By MICHAEL PERKINS
AMERICA’S ROMANCE WITH RAIL TRAVEL MAY NOW JUST BE A SORT OF CASUAL ACQUAINTANCE (hey, we can still be friends), but the temple which sparked much of the old love between man and train still throbs with life. At 100, Grand Central Terminal (don’t, they beg, call it a station) still delights the eye of even a jaded New Yorker with the sheer scale of its vision. Over 750,000 people per day file through its platforms, shops and restaurants, and, of course, its commuter connections.
As to the era when the terminal truly connected the entire nation, the inevitability of the building as a final destination was never better captured than in the opening for the old network radio series named for it:
As a bullet seeks its target, shining rails in every part of our great country are aimed at GRAND CENTRAL STATION, heart of the nation’s greatest city.
Drawn by the magnetic forces of the fantastic metropolis, day and night, great trains rush toward the Hudson River…..sweep down its eastern bank for one hundred and forty-three miles…..flash briefly by the long, red row of tenement houses south of 125th street…..dive with a roar in to the two and one-half mile tunnel that burrows beneath the glittering swank of Park Avenue…and then…..GRAND CENTRAL STATION!!!!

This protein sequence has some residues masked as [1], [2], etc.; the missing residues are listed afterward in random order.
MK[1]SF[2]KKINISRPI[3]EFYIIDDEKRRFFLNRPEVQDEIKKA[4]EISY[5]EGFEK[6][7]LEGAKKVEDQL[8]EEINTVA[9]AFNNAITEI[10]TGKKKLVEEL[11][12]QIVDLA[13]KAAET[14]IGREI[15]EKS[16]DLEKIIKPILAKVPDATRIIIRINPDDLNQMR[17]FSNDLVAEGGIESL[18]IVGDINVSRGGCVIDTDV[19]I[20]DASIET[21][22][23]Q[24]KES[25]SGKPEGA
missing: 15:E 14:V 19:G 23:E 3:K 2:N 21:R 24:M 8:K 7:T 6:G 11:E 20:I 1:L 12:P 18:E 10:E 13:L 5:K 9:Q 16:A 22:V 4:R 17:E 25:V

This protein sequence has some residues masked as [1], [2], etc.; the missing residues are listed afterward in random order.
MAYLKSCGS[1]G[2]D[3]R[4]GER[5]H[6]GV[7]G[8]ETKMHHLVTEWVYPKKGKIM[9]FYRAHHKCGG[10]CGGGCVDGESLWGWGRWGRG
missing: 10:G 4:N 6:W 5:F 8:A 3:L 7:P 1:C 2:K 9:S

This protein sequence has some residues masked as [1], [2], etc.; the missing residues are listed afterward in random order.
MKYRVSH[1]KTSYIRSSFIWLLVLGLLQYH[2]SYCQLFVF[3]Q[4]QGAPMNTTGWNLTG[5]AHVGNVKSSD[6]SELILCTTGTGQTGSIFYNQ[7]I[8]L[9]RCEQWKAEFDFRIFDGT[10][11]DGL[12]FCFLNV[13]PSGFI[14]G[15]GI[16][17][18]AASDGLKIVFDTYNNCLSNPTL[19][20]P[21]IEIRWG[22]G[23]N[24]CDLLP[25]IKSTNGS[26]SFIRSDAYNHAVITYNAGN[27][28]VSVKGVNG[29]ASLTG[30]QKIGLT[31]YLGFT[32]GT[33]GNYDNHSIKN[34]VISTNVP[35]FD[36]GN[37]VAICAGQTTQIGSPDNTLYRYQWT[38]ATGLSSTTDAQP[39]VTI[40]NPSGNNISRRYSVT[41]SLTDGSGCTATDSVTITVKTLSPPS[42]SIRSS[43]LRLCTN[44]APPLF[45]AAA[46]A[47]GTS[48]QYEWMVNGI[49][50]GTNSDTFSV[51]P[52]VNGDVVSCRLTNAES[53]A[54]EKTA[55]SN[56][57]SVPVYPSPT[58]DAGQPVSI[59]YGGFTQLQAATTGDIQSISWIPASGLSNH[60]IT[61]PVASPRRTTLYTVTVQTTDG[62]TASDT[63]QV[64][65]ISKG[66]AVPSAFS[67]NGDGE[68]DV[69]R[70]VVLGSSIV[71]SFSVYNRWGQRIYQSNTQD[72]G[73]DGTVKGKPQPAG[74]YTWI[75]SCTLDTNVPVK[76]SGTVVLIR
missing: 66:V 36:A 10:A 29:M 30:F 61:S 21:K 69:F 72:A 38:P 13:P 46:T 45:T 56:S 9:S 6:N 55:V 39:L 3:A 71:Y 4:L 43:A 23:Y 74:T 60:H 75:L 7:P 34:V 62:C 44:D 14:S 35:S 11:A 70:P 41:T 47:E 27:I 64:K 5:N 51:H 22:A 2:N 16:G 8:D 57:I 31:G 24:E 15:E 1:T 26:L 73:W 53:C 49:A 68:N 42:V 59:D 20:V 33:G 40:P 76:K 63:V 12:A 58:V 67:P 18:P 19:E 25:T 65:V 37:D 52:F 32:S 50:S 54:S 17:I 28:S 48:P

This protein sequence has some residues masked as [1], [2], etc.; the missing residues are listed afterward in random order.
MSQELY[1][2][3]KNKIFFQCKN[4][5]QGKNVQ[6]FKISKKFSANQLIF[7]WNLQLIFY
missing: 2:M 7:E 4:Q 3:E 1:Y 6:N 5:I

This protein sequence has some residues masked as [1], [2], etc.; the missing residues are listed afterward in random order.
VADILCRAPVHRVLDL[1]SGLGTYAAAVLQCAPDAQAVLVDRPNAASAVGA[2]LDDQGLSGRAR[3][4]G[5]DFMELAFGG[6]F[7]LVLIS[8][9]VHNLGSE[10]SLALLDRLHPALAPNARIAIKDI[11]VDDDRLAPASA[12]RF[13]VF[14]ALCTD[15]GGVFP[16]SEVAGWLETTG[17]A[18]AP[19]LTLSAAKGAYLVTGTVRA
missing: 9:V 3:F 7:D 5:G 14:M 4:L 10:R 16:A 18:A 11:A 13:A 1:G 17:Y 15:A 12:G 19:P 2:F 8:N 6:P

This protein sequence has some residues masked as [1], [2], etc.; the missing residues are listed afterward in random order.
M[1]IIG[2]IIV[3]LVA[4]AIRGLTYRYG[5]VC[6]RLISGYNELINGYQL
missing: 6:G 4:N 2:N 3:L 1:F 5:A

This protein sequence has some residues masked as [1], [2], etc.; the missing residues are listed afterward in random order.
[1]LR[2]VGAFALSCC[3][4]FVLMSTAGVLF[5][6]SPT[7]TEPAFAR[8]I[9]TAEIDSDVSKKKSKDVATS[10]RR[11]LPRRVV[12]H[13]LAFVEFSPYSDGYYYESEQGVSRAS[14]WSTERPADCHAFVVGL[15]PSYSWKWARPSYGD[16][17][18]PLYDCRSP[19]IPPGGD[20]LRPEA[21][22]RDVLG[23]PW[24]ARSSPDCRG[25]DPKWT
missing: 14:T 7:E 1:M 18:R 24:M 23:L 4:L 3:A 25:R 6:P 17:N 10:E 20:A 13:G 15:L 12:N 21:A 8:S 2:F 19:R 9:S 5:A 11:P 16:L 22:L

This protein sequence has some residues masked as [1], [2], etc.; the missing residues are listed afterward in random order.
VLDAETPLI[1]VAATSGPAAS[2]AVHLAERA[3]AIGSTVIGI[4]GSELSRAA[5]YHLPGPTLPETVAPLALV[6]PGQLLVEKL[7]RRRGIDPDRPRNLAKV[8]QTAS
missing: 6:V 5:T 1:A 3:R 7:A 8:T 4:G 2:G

Shooting the terminal is a bit of an alluring trap, since we all want the wider-than-wide, one-shot glama-panorama that takes in every window, skylight, side stall, commuter, ceiling detail and kiosk. The trap is in becoming so wedded to that shot that we forget about all the smaller dramas and details that would be lost within those gigantic, where’s-waldo mega-frames. On my latest trip there, I had been avoiding the usual wide-angle mania that is all too easy to surrender to, in shooting New York, traveling with only a 35mm prime lens and forcing myself to shoot smaller, more intimate subjects. Primes have normal, human-eye proportions, rather than the distorted stretch of a wide-angle, and cannot zoom. Therefore, shooting inside Grand Central meant:
I couldn’t even dream of getting everything in a single shot, meaning a select part of the story had to be chosen over a “master shot”.